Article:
The bridge between Russian-Jewish relations is paved with rail drinks.
By Vicki Boykis
Often, when I am at one Jewish gathering or another, people ask me where I’m from. These kinds of questions have been particularly loud lately, with Obama’s visit to Russia, which ended with him being ejected out of the country in a cannon.
Usually, they ask me because I’m wearing my “Ask me about my post-Soviet Jewish Troubles” button. “Oh, so gledd yu esked mi,” I reply perkily, dusting it off. “Ai em from Ruhsha. Mai famili eemigrated ven de Soviet Union kollapsed een 1991.”
“Oh, how was that,” the unsuspecting party usually asks sympathetically, associating Russia with refuseniks, Natan Sharansky and vodka made of 50% rubbing alcohol.
“It was pretty bad,” I say, conveniently omitting the fact that I was only five years old and the most stress I faced when leaving Russia was spilling airline food onto myself one hour into our trans-Atlantic flight.
“You know, I hear people are immigrating back to Russia. Things are getting better there for Jews,” they usually say, pointing their rail drink at me. (Side note: why do Jewish events always have rail drinks? Why not spring for the Grey Goose every once in a while? More fun + more hora!)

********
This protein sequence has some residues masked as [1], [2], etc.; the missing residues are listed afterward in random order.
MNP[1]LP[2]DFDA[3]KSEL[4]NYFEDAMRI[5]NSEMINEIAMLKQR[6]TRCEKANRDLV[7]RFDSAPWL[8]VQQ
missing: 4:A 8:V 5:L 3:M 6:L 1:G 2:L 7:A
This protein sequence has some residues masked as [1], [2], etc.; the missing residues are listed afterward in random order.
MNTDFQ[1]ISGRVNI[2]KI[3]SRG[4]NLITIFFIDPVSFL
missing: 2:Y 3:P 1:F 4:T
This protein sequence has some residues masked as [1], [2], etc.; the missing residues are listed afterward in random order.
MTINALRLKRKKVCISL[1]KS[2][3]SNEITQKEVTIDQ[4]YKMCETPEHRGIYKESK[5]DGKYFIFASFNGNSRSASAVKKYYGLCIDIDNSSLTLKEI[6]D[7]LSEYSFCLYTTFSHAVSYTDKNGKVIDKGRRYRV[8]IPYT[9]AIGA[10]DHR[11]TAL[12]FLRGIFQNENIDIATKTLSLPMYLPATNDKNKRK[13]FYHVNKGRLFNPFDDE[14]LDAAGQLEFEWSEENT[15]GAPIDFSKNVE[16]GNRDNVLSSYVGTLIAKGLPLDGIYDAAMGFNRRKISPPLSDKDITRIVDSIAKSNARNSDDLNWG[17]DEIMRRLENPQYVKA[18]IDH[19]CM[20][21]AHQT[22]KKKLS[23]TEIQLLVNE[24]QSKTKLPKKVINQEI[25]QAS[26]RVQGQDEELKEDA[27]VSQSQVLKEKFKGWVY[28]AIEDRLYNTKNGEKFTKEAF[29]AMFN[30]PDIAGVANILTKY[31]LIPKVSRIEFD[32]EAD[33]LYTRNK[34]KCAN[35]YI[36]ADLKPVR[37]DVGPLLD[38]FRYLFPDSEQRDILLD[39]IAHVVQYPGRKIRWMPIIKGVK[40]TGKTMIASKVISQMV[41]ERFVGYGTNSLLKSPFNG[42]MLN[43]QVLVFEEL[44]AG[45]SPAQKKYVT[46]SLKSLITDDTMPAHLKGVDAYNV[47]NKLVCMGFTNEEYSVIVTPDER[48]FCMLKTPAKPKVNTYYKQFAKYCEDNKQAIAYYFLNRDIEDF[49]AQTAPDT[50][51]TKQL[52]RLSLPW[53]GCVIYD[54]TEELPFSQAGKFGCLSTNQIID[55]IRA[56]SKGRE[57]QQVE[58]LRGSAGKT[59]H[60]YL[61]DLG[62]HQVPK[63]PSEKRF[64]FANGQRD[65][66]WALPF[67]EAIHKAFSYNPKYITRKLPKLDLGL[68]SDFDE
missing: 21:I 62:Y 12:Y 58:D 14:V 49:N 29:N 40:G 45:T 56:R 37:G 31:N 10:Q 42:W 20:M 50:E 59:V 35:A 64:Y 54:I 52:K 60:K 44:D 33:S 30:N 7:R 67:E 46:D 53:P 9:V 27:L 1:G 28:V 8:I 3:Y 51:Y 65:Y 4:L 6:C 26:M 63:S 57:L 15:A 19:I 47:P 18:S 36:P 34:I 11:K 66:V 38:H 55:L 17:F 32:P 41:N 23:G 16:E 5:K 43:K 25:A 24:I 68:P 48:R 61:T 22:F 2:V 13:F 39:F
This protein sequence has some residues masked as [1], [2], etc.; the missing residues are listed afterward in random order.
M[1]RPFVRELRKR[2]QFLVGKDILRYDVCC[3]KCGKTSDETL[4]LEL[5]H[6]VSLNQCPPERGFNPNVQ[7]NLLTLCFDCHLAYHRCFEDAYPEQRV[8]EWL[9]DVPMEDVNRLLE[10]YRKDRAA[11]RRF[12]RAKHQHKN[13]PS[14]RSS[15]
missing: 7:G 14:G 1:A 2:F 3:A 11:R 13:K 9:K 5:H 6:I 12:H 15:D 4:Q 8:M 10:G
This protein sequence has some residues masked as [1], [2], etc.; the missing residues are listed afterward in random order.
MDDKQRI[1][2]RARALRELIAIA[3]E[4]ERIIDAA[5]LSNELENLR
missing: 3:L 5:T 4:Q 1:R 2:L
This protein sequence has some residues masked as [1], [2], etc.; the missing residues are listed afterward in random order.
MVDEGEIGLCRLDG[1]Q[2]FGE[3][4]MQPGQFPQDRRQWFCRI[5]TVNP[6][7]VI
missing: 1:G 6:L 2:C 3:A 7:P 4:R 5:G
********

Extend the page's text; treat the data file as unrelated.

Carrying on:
I stop to think about this. Can Russians and Jews live together, forsaking a 500-plus year history of Russians murdering Jews periodically in a number of rather creative ways? Sure. My mom and dad do. My dad is Russian, my mom is a Russian Jew. They threaten to periodically kill each other in a number of creative ways, but nothing rivaling the forced army conscription of the 1820s or Stalin’s clever and mischievous Doctor’s Plot, which thankfully never came to fruition as Stalin’s heart created a plot against itself and killed him. Besides, my mom never threatens to learn Hebrew, move to til the Holy Land and found the Histadrut. So, they coexist, if not peacefully.
But, while there is a growing Jewish community in Russia and the former Soviet republics (just ask the Chabad operating in Moscow or Tanya at jewlicious.ru, who worked at Hillel in Kiev), I can’t help but think that everything is bad news (Russian black) bears for Jews still there. The strongest evidence yet? Russians dressing up monkeys as Jews in a Moscow circus. I mean, the costumes are cute. But couldn’t they have at least chosen giraffes? Emil Draitser, who has written extensively about his childhood growing up Jewish in Stalin’s Russia, explains,
“An American assumes you are a good guy,” he said. “You have to work hard to actually prove you are a bastard. In Russia, it is the opposite. They assume you are a bastard.”
The same is doubly true if you are Jewish.
So what do I say to the rail-drink-sipper? “Sure, things are better. But I wouldn’t want to move back any more than I want to drink the generic vodka available staring me in the face. Bring on the Grey Goose, bro.” I take a quick Russian sip, slam it on the bar, watch and hope.